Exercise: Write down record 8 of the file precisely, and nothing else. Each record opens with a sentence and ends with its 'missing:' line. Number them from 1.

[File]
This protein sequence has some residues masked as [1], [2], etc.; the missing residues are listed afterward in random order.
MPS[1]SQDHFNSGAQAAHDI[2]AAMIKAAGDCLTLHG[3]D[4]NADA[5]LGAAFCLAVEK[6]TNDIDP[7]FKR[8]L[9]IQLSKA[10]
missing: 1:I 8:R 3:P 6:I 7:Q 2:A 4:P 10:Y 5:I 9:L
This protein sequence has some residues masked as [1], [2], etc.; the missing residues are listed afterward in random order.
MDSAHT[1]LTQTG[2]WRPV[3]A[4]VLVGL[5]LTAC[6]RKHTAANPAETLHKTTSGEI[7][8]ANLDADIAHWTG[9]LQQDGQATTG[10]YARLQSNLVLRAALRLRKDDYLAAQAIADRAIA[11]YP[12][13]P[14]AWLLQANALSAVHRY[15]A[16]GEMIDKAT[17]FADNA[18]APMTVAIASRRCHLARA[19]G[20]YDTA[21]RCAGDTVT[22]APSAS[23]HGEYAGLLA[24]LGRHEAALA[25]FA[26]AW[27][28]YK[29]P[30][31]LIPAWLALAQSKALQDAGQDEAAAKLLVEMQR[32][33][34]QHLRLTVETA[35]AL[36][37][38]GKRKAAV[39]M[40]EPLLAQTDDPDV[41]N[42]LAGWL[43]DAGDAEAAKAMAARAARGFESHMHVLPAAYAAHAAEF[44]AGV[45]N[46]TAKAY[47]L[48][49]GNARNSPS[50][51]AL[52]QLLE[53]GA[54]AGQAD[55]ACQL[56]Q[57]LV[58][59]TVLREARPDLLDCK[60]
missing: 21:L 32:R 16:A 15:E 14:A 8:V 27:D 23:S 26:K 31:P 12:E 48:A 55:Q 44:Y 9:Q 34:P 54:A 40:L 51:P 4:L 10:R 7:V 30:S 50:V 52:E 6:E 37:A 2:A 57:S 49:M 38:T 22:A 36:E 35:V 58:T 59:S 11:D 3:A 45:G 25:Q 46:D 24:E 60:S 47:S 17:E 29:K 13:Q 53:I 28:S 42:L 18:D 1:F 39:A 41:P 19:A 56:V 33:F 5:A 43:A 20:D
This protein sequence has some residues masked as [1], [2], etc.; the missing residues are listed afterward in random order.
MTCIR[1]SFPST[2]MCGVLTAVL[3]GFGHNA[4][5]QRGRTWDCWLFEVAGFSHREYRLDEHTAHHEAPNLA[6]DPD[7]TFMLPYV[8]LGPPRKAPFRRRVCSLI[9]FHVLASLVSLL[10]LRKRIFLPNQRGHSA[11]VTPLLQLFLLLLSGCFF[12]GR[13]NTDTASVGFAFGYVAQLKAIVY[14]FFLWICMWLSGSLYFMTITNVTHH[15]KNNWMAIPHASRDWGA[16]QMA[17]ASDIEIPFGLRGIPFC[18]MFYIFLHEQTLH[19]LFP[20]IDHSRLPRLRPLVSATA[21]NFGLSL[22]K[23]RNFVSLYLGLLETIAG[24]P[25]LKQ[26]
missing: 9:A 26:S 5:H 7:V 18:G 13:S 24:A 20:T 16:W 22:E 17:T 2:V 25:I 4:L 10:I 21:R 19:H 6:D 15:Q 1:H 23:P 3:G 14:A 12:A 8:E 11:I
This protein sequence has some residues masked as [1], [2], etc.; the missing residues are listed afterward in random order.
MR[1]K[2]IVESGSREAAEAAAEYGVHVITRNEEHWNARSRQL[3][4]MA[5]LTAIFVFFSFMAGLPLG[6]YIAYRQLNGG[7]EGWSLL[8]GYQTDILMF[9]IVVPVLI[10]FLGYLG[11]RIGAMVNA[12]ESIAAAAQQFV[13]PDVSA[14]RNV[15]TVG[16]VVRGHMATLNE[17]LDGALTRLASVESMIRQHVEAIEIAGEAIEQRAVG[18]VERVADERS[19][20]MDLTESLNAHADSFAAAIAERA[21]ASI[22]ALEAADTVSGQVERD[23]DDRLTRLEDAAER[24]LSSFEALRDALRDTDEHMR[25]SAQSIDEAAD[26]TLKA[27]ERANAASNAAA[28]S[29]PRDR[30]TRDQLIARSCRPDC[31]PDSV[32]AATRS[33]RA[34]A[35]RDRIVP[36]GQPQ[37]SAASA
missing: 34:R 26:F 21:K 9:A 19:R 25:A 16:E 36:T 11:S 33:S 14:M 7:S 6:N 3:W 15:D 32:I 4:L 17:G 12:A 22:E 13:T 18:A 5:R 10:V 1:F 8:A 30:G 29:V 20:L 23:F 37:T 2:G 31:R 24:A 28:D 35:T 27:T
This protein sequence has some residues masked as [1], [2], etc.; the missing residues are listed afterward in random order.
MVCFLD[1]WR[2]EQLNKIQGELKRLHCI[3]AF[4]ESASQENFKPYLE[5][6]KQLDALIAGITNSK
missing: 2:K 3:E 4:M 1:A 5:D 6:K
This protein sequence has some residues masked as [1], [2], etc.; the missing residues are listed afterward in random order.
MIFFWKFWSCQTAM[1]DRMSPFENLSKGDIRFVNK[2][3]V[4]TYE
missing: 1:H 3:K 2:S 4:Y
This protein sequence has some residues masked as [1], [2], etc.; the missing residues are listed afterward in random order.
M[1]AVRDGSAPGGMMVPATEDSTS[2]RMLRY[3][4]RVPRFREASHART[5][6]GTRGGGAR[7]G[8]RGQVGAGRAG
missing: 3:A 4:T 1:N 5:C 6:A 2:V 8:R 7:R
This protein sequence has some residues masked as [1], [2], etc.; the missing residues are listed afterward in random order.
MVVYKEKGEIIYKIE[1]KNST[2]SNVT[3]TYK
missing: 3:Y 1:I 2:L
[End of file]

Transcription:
This protein sequence has some residues masked as [1], [2], etc.; the missing residues are listed afterward in random order.
MVVYKEKGEIIYKIE[1]KNST[2]SNVT[3]TYK
missing: 3:Y 1:I 2:L